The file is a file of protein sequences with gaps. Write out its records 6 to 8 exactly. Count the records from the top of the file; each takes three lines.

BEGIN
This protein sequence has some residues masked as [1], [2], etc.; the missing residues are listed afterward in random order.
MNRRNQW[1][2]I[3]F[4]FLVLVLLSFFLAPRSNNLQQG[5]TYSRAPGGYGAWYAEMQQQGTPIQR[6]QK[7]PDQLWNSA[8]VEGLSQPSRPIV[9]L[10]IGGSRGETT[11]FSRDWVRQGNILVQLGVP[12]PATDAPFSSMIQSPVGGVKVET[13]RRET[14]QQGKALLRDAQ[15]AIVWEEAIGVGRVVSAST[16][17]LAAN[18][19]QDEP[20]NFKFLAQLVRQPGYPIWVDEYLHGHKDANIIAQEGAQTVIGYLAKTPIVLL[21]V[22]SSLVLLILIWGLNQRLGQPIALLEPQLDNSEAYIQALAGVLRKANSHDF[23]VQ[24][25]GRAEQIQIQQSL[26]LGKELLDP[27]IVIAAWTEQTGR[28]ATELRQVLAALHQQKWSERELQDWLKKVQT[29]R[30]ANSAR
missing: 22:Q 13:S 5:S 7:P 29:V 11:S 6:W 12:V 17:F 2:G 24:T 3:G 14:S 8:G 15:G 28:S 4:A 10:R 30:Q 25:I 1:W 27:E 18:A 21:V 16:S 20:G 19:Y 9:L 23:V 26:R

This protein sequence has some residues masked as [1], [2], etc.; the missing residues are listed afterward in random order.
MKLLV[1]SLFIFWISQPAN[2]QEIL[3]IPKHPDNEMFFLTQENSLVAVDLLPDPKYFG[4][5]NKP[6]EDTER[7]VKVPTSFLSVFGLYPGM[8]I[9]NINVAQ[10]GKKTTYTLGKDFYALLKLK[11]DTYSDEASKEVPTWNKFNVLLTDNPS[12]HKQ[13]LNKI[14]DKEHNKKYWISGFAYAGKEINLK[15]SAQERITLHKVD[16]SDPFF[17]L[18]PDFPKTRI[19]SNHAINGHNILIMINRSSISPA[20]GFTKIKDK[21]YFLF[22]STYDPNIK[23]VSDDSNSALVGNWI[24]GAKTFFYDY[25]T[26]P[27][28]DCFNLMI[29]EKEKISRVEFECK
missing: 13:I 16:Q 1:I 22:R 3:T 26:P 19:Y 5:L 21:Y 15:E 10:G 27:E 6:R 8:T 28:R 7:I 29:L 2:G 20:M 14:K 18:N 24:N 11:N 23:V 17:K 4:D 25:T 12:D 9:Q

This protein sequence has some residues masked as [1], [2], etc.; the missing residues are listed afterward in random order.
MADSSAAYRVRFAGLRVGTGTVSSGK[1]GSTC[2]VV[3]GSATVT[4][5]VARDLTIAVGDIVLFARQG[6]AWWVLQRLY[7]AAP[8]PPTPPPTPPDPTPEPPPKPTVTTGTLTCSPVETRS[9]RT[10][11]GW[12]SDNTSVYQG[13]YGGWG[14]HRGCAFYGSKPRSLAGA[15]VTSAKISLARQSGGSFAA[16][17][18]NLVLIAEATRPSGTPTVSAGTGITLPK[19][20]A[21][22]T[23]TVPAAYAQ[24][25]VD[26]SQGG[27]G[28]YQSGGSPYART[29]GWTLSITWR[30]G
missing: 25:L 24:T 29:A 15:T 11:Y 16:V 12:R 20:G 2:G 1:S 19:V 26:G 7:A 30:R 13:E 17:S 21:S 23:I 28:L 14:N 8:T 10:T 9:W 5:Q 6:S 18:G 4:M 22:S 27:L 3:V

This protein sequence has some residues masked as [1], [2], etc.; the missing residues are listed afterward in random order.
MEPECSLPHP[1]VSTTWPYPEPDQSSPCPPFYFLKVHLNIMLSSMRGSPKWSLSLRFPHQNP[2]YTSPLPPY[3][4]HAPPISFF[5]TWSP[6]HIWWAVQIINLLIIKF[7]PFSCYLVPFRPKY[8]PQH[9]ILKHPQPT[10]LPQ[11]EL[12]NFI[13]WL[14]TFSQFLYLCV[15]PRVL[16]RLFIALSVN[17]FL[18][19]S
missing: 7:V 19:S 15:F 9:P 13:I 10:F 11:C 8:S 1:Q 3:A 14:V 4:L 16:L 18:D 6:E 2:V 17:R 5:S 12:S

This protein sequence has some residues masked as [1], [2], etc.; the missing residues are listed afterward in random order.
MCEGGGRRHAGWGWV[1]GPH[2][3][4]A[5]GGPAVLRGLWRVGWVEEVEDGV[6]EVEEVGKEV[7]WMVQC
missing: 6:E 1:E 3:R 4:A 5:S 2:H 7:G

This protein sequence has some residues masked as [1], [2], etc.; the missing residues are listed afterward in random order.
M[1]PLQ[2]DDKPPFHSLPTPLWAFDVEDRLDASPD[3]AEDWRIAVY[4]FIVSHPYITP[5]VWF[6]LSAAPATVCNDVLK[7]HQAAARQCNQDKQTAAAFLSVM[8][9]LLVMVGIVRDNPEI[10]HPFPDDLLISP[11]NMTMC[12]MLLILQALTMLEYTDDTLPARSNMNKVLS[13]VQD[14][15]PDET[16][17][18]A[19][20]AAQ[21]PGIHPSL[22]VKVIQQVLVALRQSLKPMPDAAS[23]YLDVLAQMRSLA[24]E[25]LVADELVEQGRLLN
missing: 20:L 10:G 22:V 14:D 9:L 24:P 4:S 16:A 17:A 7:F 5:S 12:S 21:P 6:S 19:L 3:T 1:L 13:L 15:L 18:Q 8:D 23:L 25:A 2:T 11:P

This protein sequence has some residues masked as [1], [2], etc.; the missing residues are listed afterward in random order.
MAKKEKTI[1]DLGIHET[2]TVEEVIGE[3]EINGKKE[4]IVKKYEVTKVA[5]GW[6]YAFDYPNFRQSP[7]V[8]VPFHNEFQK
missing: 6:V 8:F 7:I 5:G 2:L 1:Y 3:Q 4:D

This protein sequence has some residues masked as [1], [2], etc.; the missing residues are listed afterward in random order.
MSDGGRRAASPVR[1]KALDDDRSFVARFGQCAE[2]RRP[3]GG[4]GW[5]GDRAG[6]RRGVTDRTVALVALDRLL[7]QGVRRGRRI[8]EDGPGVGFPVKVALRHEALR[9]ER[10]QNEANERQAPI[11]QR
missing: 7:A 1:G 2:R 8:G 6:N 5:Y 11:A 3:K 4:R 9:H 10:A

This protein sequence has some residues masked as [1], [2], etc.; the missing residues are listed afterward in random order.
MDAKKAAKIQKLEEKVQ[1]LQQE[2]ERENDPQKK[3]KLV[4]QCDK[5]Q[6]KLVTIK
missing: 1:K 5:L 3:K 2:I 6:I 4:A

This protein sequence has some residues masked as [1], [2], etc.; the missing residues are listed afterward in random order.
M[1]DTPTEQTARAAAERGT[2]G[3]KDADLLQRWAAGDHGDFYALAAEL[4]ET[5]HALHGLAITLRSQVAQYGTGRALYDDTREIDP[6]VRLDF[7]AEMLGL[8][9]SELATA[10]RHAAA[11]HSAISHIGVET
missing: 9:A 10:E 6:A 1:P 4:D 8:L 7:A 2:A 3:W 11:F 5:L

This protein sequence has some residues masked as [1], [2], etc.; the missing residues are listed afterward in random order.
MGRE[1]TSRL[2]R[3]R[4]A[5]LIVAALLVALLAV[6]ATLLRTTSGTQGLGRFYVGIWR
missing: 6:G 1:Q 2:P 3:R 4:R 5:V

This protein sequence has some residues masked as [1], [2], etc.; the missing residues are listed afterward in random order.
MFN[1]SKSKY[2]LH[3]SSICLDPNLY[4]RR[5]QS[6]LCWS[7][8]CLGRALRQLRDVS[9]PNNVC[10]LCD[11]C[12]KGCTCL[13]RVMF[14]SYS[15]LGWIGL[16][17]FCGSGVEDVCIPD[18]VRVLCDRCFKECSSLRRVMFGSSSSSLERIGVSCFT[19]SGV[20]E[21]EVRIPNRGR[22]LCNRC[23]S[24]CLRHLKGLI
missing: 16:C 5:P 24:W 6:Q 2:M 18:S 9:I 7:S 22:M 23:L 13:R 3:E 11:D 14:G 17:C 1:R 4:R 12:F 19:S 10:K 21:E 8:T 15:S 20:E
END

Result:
This protein sequence has some residues masked as [1], [2], etc.; the missing residues are listed afterward in random order.
M[1]PLQ[2]DDKPPFHSLPTPLWAFDVEDRLDASPD[3]AEDWRIAVY[4]FIVSHPYITP[5]VWF[6]LSAAPATVCNDVLK[7]HQAAARQCNQDKQTAAAFLSVM[8][9]LLVMVGIVRDNPEI[10]HPFPDDLLISP[11]NMTMC[12]MLLILQALTMLEYTDDTLPARSNMNKVLS[13]VQD[14][15]PDET[16][17][18]A[19][20]AAQ[21]PGIHPSL[22]VKVIQQVLVALRQSLKPMPDAAS[23]YLDVLAQMRSLA[24]E[25]LVADELVEQGRLLN
missing: 20:L 10:G 22:V 14:D 9:L 24:P 4:S 16:A 17:A 7:F 5:S 12:S 21:P 6:S 19:L 3:T 1:L 13:L 15:L 18:Q 8:D 23:L 25:A 2:T 11:P

This protein sequence has some residues masked as [1], [2], etc.; the missing residues are listed afterward in random order.
MAKKEKTI[1]DLGIHET[2]TVEEVIGE[3]EINGKKE[4]IVKKYEVTKVA[5]GW[6]YAFDYPNFRQSP[7]V[8]VPFHNEFQK
missing: 6:V 8:F 7:I 5:G 2:L 1:Y 3:Q 4:D

This protein sequence has some residues masked as [1], [2], etc.; the missing residues are listed afterward in random order.
MSDGGRRAASPVR[1]KALDDDRSFVARFGQCAE[2]RRP[3]GG[4]GW[5]GDRAG[6]RRGVTDRTVALVALDRLL[7]QGVRRGRRI[8]EDGPGVGFPVKVALRHEALR[9]ER[10]QNEANERQAPI[11]QR
missing: 7:A 1:G 2:R 8:G 6:N 5:Y 11:A 3:K 4:R 9:H 10:A